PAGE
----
Coronation Gardens, Rhyl
This is one of 471 playing fields for young people and children which were created in Britain as a memorial to King George V, who died in January 1936. The Madryn Avenue entrance to the playing field bears two tablets, as prescribed by the King George’s Fields Foundation Trust, with the inscriptions “King George’s Field” and “George V A.D. 1910-1936”.
Initially it was decided to call the field the “King Edward VIII Gardens and Recreation Ground” but the new king’s romance with Wallis Simpson led to his abdication. The resulting uncertainty, and the need to progress with the work, meant that the large Art Deco gates at the Vale Road entrance were simply inscribed with “R.U.D.C. 1937 Coronation Gardens”. (The initials stand for Rhyl Urban District Council.)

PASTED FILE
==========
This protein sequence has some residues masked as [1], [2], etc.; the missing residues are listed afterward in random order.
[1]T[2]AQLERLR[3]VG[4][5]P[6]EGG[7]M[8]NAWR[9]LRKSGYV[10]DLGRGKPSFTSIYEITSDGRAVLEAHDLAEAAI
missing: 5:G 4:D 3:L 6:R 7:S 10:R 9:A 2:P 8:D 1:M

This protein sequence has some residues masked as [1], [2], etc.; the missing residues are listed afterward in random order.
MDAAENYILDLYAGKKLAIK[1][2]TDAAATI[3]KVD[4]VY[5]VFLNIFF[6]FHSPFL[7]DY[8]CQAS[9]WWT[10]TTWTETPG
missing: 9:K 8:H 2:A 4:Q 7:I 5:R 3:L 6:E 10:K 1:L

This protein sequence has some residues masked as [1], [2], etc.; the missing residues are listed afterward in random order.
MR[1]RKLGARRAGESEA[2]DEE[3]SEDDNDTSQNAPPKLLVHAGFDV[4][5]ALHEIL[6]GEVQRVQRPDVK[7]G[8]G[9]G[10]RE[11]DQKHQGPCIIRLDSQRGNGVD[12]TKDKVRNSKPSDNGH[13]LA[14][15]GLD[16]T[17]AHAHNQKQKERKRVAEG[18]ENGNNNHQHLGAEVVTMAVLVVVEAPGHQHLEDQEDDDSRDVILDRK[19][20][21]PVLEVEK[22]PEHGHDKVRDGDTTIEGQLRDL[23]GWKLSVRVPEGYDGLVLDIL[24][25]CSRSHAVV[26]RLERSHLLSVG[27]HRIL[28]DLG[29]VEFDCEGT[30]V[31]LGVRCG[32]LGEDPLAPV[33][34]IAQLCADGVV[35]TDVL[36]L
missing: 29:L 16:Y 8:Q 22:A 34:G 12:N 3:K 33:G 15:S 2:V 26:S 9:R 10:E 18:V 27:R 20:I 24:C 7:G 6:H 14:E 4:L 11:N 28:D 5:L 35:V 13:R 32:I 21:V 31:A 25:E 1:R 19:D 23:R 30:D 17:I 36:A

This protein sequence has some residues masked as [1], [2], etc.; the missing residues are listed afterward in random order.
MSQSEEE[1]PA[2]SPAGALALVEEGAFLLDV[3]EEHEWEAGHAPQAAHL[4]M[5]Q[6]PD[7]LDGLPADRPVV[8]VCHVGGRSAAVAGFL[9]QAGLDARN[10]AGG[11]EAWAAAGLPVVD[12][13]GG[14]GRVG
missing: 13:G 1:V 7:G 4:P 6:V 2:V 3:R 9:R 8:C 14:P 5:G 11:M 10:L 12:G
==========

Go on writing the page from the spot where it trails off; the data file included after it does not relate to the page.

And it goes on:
Hence the playing field has two different names, depending on which entrance you use! Coronation Gardens is the name which soon entered the local vernacular, affectionately abbreviated by many locals to “the Corras”.
George VI was crowned on 12 May 1937 as successor to Edward VIII, but Rhyl missed this deadline because the gardens were not ready. The original plan for a bandstand, playground and separate two-acre Garden of Remembrance was abandoned, and the start of the Second World War in 1939 diverted attention from the scheme’s further development. Nevertheless, “the Corras” has been enthusiastically well used over the years for football, cricket, rounders, hockey and other activities.
The future of the field is guaranteed by a covenant held by “Fields in Trust”, which is the successor to the earlier scheme. This body is the sole trustee and is responsible for ensuring that all King George’s Fields are preserved in perpetuity as open spaces for the purpose of outdoor games, sports and pastimes.
Rhyl’s Botanical Gardens adjoin the Coronation Gardens.
With thanks to George Owen